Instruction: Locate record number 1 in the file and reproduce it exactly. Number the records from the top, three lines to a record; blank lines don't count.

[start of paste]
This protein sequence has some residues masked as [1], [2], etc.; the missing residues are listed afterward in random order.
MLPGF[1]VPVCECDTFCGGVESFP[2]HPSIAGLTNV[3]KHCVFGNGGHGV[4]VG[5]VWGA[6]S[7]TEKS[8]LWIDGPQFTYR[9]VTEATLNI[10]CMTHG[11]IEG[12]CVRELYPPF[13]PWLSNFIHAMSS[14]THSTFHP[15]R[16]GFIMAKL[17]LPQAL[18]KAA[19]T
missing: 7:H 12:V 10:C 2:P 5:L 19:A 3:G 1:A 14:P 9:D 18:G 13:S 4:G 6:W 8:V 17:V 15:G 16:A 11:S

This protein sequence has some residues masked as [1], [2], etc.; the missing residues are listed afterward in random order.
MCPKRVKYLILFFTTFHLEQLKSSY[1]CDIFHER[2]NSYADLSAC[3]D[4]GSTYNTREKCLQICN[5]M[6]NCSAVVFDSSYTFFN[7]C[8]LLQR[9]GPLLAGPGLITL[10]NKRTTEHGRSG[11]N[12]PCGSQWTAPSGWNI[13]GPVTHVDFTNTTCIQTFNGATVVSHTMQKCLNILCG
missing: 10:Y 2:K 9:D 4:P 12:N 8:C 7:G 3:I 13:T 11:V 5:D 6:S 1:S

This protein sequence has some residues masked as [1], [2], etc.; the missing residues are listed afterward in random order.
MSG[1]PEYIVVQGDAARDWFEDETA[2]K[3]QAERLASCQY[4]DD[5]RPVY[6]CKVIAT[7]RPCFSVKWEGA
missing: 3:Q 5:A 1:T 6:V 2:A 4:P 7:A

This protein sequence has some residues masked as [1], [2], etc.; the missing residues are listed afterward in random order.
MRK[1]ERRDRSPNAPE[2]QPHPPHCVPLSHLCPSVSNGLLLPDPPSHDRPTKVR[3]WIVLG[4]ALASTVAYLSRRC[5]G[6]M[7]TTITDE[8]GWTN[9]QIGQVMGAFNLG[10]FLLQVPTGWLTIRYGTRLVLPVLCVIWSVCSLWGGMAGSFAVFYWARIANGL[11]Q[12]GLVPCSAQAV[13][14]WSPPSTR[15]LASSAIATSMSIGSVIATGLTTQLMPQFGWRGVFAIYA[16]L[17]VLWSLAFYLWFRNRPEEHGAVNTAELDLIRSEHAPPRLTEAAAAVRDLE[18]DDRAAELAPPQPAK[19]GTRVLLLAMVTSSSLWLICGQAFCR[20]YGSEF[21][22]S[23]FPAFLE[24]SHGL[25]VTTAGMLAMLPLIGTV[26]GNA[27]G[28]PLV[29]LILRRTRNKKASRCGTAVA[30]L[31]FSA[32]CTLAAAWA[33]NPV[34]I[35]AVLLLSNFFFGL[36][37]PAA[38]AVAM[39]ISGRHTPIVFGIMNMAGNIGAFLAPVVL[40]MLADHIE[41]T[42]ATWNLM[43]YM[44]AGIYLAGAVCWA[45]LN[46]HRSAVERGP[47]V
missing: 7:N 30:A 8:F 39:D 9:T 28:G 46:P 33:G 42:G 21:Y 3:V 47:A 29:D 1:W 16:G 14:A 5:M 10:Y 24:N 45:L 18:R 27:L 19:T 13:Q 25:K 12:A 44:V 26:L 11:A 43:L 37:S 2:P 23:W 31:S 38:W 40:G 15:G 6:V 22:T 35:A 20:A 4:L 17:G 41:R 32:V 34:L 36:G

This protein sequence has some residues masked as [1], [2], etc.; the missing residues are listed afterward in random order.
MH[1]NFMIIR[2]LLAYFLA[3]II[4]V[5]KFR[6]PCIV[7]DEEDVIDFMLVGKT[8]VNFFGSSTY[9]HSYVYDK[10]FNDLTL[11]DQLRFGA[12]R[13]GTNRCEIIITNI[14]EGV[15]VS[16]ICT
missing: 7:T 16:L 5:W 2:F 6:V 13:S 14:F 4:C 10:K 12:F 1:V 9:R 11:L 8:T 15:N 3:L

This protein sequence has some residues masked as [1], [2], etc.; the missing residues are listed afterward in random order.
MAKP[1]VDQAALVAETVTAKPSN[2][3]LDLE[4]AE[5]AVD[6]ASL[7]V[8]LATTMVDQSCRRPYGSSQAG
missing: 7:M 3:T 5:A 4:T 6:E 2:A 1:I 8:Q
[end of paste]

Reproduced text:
This protein sequence has some residues masked as [1], [2], etc.; the missing residues are listed afterward in random order.
MLPGF[1]VPVCECDTFCGGVESFP[2]HPSIAGLTNV[3]KHCVFGNGGHGV[4]VG[5]VWGA[6]S[7]TEKS[8]LWIDGPQFTYR[9]VTEATLNI[10]CMTHG[11]IEG[12]CVRELYPPF[13]PWLSNFIHAMSS[14]THSTFHP[15]R[16]GFIMAKL[17]LPQAL[18]KAA[19]T
missing: 7:H 12:V 10:C 2:P 5:L 19:A 3:G 1:A 14:P 9:D 18:G 13:S 4:G 6:W 8:V 17:V 15:G 16:A 11:S